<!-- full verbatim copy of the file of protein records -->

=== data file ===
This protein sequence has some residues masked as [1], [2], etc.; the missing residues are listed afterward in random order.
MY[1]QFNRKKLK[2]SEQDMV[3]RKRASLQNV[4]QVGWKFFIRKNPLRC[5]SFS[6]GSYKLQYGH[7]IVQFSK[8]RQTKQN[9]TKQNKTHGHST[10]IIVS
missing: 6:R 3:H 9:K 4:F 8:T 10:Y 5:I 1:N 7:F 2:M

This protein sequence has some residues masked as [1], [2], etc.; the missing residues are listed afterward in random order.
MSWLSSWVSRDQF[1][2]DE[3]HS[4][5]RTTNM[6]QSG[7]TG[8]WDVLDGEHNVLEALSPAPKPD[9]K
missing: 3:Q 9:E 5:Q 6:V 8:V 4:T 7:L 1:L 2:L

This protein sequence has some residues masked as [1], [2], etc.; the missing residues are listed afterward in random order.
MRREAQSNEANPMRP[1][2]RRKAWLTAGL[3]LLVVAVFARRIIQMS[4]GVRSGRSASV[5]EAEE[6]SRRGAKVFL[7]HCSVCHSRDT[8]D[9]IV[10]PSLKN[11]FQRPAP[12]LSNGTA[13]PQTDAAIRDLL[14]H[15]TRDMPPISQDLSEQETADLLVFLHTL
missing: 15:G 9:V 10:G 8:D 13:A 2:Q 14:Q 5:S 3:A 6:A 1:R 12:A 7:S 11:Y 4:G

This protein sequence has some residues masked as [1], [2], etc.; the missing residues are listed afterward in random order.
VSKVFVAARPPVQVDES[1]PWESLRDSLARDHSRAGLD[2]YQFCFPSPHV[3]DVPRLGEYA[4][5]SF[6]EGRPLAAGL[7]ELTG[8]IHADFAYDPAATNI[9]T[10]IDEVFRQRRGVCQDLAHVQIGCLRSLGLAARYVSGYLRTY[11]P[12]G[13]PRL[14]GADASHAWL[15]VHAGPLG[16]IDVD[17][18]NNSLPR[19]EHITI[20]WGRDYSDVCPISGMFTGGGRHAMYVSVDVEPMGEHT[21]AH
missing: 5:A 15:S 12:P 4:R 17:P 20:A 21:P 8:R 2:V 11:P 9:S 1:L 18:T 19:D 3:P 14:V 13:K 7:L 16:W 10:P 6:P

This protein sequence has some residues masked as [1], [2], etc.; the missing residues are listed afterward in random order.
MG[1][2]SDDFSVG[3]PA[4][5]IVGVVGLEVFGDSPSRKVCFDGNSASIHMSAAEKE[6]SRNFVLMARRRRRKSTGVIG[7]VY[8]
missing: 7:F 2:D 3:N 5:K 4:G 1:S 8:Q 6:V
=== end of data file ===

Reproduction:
This protein sequence has some residues masked as [1], [2], etc.; the missing residues are listed afterward in random order.
MY[1]QFNRKKLK[2]SEQDMV[3]RKRASLQNV[4]QVGWKFFIRKNPLRC[5]SFS[6]GSYKLQYGH[7]IVQFSK[8]RQTKQN[9]TKQNKTHGHST[10]IIVS
missing: 6:R 3:H 9:K 4:F 8:T 10:Y 5:I 1:N 7:F 2:M

This protein sequence has some residues masked as [1], [2], etc.; the missing residues are listed afterward in random order.
MSWLSSWVSRDQF[1][2]DE[3]HS[4][5]RTTNM[6]QSG[7]TG[8]WDVLDGEHNVLEALSPAPKPD[9]K
missing: 3:Q 9:E 5:Q 6:V 8:V 4:T 7:L 1:L 2:L

This protein sequence has some residues masked as [1], [2], etc.; the missing residues are listed afterward in random order.
MRREAQSNEANPMRP[1][2]RRKAWLTAGL[3]LLVVAVFARRIIQMS[4]GVRSGRSASV[5]EAEE[6]SRRGAKVFL[7]HCSVCHSRDT[8]D[9]IV[10]PSLKN[11]FQRPAP[12]LSNGTA[13]PQTDAAIRDLL[14]H[15]TRDMPPISQDLSEQETADLLVFLHTL
missing: 15:G 9:V 10:G 8:D 13:A 2:Q 14:Q 5:S 3:A 6:A 1:R 12:A 7:S 11:Y 4:G

This protein sequence has some residues masked as [1], [2], etc.; the missing residues are listed afterward in random order.
VSKVFVAARPPVQVDES[1]PWESLRDSLARDHSRAGLD[2]YQFCFPSPHV[3]DVPRLGEYA[4][5]SF[6]EGRPLAAGL[7]ELTG[8]IHADFAYDPAATNI[9]T[10]IDEVFRQRRGVCQDLAHVQIGCLRSLGLAARYVSGYLRTY[11]P[12]G[13]PRL[14]GADASHAWL[15]VHAGPLG[16]IDVD[17][18]NNSLPR[19]EHITI[20]WGRDYSDVCPISGMFTGGGRHAMYVSVDVEPMGEHT[21]AH
missing: 5:A 15:S 12:P 4:R 17:P 20:A 21:P 8:R 2:V 11:P 9:S 1:L 18:T 19:D 3:P 14:V 13:K 7:L 16:W 10:P 6:P

This protein sequence has some residues masked as [1], [2], etc.; the missing residues are listed afterward in random order.
MG[1][2]SDDFSVG[3]PA[4][5]IVGVVGLEVFGDSPSRKVCFDGNSASIHMSAAEKE[6]SRNFVLMARRRRRKSTGVIG[7]VY[8]
missing: 7:F 2:D 3:N 5:K 4:G 1:S 8:Q 6:V